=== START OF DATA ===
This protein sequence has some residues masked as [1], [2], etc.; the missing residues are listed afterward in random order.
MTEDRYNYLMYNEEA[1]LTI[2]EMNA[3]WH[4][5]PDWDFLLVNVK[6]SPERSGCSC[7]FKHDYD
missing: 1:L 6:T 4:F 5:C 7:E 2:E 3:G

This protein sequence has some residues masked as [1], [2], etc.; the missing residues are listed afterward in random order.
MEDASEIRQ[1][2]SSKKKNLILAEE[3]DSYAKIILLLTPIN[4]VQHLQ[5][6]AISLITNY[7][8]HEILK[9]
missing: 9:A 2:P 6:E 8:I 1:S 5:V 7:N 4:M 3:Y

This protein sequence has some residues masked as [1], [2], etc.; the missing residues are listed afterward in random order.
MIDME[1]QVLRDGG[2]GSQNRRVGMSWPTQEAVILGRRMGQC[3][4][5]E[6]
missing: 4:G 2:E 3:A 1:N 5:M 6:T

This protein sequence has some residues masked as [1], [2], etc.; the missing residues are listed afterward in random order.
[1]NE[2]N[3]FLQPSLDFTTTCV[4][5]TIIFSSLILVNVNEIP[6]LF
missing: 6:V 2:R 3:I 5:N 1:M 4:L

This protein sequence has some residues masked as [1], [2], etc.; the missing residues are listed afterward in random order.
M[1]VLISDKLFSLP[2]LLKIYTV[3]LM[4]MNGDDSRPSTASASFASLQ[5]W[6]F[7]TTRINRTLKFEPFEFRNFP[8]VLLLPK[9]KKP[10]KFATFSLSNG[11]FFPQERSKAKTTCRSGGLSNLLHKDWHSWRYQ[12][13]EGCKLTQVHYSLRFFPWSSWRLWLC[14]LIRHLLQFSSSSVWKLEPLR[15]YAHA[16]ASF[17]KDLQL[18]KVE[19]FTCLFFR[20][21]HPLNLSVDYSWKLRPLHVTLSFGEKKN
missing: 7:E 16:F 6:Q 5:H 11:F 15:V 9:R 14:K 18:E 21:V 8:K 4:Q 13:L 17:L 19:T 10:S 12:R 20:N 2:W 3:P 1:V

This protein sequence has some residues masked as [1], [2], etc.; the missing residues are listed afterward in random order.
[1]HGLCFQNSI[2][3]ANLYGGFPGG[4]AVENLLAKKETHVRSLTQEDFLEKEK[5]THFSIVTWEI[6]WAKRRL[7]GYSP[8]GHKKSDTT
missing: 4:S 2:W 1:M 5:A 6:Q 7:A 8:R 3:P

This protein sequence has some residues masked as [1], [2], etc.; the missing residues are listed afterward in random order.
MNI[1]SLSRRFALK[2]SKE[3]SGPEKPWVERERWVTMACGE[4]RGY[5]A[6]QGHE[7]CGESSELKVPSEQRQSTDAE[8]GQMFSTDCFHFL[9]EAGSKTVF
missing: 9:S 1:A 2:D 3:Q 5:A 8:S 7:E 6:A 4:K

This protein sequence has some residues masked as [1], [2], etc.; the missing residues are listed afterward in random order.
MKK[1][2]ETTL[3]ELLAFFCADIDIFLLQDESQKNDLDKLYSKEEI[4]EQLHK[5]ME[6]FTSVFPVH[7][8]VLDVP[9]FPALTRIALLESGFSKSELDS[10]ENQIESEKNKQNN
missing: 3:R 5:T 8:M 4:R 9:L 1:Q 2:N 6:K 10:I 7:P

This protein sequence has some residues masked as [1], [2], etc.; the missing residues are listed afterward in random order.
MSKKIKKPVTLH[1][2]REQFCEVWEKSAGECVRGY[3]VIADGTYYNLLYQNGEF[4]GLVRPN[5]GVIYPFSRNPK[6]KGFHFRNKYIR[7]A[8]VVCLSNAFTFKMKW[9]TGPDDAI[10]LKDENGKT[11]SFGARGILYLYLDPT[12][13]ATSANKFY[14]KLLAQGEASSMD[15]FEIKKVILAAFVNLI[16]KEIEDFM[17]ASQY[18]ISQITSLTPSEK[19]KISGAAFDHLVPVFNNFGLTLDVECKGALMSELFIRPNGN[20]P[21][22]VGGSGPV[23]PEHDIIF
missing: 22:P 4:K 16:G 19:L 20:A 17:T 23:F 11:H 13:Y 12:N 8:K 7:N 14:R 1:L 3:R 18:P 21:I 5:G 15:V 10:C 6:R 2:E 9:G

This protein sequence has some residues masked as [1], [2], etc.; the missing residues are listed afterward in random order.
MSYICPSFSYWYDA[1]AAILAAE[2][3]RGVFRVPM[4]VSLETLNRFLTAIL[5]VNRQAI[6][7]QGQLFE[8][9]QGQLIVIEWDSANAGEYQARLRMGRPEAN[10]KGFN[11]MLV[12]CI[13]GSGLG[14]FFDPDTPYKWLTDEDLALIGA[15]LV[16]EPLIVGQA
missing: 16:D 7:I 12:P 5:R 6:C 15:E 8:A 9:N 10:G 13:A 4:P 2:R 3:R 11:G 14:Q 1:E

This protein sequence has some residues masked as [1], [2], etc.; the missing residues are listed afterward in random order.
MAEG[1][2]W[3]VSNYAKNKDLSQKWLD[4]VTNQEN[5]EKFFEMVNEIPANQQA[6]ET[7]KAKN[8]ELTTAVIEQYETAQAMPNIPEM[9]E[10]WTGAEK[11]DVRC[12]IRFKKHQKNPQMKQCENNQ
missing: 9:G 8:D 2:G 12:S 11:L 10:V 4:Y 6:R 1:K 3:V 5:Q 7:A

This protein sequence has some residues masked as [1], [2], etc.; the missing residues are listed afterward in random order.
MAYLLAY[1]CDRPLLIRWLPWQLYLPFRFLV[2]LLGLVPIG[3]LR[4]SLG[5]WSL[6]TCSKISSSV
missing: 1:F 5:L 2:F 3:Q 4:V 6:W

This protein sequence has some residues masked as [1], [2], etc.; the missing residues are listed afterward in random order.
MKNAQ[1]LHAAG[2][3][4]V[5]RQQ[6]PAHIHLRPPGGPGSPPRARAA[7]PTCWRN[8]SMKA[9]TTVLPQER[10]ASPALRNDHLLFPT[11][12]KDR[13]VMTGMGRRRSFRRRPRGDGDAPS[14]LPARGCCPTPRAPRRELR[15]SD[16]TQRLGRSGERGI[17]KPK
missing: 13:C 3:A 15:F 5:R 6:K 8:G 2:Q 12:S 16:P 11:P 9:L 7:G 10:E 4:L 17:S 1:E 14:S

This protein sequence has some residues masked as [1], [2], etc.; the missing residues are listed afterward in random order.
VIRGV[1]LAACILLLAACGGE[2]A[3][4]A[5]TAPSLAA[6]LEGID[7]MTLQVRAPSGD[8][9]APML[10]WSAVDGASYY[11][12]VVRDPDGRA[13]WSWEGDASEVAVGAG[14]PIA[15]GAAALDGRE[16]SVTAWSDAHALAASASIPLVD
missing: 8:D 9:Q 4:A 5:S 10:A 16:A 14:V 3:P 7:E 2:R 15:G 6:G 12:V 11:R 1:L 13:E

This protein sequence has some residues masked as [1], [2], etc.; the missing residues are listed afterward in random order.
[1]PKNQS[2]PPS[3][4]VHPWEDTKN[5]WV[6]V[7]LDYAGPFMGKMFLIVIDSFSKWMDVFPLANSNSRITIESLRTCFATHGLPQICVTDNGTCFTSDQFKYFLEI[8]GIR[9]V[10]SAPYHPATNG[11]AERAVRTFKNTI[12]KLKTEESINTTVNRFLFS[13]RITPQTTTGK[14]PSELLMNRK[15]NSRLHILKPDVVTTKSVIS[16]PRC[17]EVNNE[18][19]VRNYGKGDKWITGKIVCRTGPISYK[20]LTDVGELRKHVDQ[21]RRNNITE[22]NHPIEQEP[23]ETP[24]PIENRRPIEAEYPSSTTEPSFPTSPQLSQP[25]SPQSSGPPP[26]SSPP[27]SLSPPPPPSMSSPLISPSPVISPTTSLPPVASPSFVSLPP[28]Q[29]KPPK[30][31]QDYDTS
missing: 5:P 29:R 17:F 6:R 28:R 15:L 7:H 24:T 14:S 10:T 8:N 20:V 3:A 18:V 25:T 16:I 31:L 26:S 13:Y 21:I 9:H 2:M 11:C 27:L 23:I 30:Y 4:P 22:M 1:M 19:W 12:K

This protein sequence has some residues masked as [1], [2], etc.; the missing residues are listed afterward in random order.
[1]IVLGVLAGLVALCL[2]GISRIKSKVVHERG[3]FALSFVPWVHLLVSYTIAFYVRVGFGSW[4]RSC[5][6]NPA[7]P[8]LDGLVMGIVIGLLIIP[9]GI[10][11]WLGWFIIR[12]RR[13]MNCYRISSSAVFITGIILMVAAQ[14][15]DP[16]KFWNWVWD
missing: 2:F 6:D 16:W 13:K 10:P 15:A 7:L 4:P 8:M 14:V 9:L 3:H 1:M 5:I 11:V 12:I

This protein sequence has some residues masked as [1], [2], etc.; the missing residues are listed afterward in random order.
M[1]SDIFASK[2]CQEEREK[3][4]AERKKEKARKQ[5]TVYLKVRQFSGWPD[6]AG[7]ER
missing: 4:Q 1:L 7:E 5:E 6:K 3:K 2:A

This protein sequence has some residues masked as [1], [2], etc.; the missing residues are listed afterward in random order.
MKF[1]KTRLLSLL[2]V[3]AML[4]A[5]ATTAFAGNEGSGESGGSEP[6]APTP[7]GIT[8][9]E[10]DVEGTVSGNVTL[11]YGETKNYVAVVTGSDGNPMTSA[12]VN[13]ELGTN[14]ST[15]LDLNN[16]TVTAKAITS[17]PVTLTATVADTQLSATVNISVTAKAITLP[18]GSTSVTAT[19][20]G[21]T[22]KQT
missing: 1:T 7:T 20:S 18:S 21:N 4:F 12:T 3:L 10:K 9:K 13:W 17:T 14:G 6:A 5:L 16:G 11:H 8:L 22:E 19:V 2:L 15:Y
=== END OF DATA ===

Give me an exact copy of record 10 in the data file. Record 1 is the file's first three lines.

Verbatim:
This protein sequence has some residues masked as [1], [2], etc.; the missing residues are listed afterward in random order.
MSYICPSFSYWYDA[1]AAILAAE[2][3]RGVFRVPM[4]VSLETLNRFLTAIL[5]VNRQAI[6][7]QGQLFE[8][9]QGQLIVIEWDSANAGEYQARLRMGRPEAN[10]KGFN[11]MLV[12]CI[13]GSGLG[14]FFDPDTPYKWLTDEDLALIGA[15]LV[16]EPLIVGQA
missing: 16:D 7:I 12:P 5:R 6:C 15:E 8:A 9:N 10:G 13:A 4:P 2:R 3:R 11:G 14:Q 1:E